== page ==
Monday, March 16, 2015

GRAPHIC VIDEO: Goat Kidding, Piper is Born

The sweet scent of fresh hay and newly-born goat kids lingers on my clothes and I am in need of another shower. I couldn't be happier. Sean was right. Keren kidded quickly in less than an hour just after noon time. Keren's new human, Jessica, wanted to try to be present for her kidding. We'd been texting through the morning with updates, hoping to be able to give enough notice for her to be there without spending all day waiting around in the barn. But, when it was time to come, that kid was on no one's schedule but her own!

We were able to catch a video of her, making her grand entrance:

Jessica arrived about 20 minutes after Piper entered the world. Other than the necessary task of helping to dry her off, we left everything else for Jessica to see and/or participate in as far as she was comfortable with.

Keren did great kidding and possesses good maternal instincts. As soon as Piper was born, Keren immediately helped clean her off, calling softly as she licked her new kid dry, learning each other's scents and voices.

I love the look on Piper's face as Sean checks
to see her gender.
Our most pressing hope was for a healthy kid. Second to this, we really wanted a doe for Jessica's family. We bred Keren specifically so that her kid would not be related to Jesse. A doeling would give her a nice start for her family herd, since both Keren and her kid would be able to be bred with Jesse. As if we had anything to do with matters, Sean and I shared an enthusiastic "high-five" automatically when we discovered that the newest kid was a doe.

Piper tipped the scale at nearly 7 pounds, a healthy respectable weight for a first kid. Piper is 1/2 Lamancha, 1/4 Oberhausli and 1/4 Boer. She should grow to be a good sized doe with hybrid vigor and a decent milk supply. Piper inherited her Daddy's Lamancha elf ears. A quick inspection of Keren showed a nicely-developed udder; large in size, evenly filled, and attached well. I couldn't be happier about Jessica's prospects for her new herd.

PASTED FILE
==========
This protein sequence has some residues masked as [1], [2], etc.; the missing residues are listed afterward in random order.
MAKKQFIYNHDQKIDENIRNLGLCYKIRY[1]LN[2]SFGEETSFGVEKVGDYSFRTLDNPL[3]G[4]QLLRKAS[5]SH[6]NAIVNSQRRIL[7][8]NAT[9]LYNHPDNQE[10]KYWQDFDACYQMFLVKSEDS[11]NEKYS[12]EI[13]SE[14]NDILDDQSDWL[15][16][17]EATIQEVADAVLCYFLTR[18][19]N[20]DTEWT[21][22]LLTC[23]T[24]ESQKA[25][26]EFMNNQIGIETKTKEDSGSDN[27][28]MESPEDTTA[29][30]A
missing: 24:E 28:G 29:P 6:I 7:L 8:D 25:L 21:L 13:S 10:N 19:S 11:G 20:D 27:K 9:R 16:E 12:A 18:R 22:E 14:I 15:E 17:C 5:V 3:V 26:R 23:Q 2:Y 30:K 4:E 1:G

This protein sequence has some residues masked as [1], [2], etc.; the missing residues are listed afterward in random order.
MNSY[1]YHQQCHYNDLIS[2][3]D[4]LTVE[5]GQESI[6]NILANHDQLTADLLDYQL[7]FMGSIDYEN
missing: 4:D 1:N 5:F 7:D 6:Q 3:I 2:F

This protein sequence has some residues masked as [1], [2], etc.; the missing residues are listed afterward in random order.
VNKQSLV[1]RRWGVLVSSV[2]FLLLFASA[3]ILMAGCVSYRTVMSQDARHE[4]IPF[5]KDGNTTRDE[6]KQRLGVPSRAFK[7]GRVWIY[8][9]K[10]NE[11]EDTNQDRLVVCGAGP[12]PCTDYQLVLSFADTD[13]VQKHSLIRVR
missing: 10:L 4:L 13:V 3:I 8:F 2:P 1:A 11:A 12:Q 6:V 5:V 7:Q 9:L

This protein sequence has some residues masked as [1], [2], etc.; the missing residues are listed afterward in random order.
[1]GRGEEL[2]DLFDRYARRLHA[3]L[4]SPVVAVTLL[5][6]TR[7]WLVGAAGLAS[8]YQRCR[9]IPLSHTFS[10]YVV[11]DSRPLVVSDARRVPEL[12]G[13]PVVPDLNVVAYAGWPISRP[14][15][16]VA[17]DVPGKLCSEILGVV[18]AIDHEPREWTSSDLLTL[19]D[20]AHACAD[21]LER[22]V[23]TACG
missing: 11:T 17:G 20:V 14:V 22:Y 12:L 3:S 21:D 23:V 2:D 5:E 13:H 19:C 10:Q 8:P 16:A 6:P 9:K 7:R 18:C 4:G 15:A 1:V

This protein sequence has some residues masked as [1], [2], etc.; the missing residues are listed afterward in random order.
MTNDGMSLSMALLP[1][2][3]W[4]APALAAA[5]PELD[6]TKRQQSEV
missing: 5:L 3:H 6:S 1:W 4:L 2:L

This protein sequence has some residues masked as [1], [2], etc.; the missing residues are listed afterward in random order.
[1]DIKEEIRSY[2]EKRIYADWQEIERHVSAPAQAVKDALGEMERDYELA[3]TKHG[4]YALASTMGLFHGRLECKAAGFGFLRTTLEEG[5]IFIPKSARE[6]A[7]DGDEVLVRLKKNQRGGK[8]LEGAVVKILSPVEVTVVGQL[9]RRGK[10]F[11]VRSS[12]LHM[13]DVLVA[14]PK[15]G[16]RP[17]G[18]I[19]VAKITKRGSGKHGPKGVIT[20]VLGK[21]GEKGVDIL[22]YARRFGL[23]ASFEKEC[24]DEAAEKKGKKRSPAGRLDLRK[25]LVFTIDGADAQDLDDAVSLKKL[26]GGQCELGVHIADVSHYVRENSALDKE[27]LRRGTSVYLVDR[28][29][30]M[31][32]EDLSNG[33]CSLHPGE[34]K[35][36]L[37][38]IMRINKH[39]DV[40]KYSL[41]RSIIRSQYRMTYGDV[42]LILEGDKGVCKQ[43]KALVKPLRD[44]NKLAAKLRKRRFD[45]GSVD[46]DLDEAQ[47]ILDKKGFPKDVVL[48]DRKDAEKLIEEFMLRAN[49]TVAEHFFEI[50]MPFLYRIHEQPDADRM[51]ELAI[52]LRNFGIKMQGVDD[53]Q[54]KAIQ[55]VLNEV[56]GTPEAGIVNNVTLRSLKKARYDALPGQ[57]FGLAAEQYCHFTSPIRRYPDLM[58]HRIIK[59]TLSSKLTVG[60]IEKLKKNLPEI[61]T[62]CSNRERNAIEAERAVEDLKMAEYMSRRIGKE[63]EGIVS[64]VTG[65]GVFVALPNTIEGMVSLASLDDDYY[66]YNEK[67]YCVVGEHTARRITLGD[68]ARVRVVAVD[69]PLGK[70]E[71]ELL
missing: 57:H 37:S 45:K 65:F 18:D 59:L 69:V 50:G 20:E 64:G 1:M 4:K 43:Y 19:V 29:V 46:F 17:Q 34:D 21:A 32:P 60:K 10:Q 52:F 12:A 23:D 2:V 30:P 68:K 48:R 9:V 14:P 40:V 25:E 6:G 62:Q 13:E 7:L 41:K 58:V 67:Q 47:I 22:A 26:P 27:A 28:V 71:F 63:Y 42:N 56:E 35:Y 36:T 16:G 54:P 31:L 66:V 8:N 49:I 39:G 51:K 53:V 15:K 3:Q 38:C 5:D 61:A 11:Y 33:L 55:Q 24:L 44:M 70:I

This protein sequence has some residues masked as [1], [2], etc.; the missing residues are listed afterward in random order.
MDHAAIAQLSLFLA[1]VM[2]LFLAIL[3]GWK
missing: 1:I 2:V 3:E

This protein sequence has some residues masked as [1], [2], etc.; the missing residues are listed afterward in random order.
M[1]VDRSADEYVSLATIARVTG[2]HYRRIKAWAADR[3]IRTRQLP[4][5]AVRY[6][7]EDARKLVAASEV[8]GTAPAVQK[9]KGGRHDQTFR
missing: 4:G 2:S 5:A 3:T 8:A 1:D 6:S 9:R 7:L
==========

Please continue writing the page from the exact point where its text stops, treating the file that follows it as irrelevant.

Jessica's goats will remain here for about a week. This will give Keren time to settle into motherhood and to make sure Piper is growing as she should. It is bitter sweet to see our first goats leave the farm to begin a new family. Keren is two years old now and a mother in her own right. Jesse was born last year and is ready to sire kids. Sean and I are extremely selective about who we sell our kids to; a wealth of knowledge and experience are not necessary, good hearts and a love of goats is a MUST. It is not about selling goat kids quickly to make a few bucks. It is about finding the right homes for our kids.

Our farm is not the least expensive place to purchase goat kids, but our kids are healthy, friendly, and come from a good line of milkers. We spend time talking with perspective buyers answering their questions and asking our own. We have to feel good about where our goats are going to live. We only sell goat kids in pairs. Our kids come with documents detailing their parentage, medical history, and pictures of their births- if we have them. We also supply a basic goat first aid kit and are on call to answer questions for folks for as long as they need us. As I said, Sean and I are thrilled with the new family these goats will have. I know they are going to be well-loved. ♥

For those keeping track, we now have seven healthy goat kids born this season. Four kiddings completed with excellent results, two (maybe three) more to go before we are done for the year. We'll have updates with images and video to share with you.

Thanks for visiting with us today, friends.
We're sure glad you came.

~Sean & Sonja 

1 comment:

  1. I love birthing videos. Congrats on another healthy baby!